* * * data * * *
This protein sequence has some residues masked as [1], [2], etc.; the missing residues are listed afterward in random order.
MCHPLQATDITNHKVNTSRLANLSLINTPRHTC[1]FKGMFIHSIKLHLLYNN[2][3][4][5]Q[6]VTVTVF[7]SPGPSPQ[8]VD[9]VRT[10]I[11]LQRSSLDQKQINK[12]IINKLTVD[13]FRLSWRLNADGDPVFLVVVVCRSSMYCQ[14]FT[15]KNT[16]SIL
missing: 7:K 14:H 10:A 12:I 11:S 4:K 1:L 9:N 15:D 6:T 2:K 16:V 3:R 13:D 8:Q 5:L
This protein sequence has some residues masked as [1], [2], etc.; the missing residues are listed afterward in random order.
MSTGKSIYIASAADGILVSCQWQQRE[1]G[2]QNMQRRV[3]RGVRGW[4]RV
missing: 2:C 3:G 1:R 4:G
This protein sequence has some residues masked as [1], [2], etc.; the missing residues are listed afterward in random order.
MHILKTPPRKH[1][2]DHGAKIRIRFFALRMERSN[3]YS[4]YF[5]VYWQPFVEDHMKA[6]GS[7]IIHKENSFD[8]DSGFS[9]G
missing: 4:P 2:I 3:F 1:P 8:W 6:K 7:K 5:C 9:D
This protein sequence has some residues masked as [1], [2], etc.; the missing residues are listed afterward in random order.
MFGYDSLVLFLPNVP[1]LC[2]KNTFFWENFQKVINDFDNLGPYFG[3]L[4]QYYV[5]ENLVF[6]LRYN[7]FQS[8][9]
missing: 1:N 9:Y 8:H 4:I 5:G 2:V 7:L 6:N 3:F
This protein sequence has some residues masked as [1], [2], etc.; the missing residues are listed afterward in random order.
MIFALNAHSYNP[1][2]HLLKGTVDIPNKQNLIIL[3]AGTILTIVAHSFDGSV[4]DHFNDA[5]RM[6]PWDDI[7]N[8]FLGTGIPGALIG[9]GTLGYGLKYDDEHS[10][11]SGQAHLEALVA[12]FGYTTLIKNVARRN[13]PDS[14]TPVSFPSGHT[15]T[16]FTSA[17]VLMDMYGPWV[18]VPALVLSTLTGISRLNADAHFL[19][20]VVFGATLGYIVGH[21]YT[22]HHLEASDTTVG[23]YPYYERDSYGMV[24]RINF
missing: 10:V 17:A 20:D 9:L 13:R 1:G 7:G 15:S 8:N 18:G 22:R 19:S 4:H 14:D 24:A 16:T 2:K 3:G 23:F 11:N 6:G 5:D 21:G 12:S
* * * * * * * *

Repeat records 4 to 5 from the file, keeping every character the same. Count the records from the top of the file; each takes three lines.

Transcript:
This protein sequence has some residues masked as [1], [2], etc.; the missing residues are listed afterward in random order.
MFGYDSLVLFLPNVP[1]LC[2]KNTFFWENFQKVINDFDNLGPYFG[3]L[4]QYYV[5]ENLVF[6]LRYN[7]FQS[8][9]
missing: 1:N 9:Y 8:H 4:I 5:G 2:V 7:L 6:N 3:F
This protein sequence has some residues masked as [1], [2], etc.; the missing residues are listed afterward in random order.
MIFALNAHSYNP[1][2]HLLKGTVDIPNKQNLIIL[3]AGTILTIVAHSFDGSV[4]DHFNDA[5]RM[6]PWDDI[7]N[8]FLGTGIPGALIG[9]GTLGYGLKYDDEHS[10][11]SGQAHLEALVA[12]FGYTTLIKNVARRN[13]PDS[14]TPVSFPSGHT[15]T[16]FTSA[17]VLMDMYGPWV[18]VPALVLSTLTGISRLNADAHFL[19][20]VVFGATLGYIVGH[21]YT[22]HHLEASDTTVG[23]YPYYERDSYGMV[24]RINF
missing: 10:V 17:A 20:D 9:L 13:R 1:G 7:G 15:S 8:N 18:G 22:R 19:S 4:H 14:D 24:A 16:T 2:K 3:G 23:F 11:N 6:G 5:D 21:G 12:S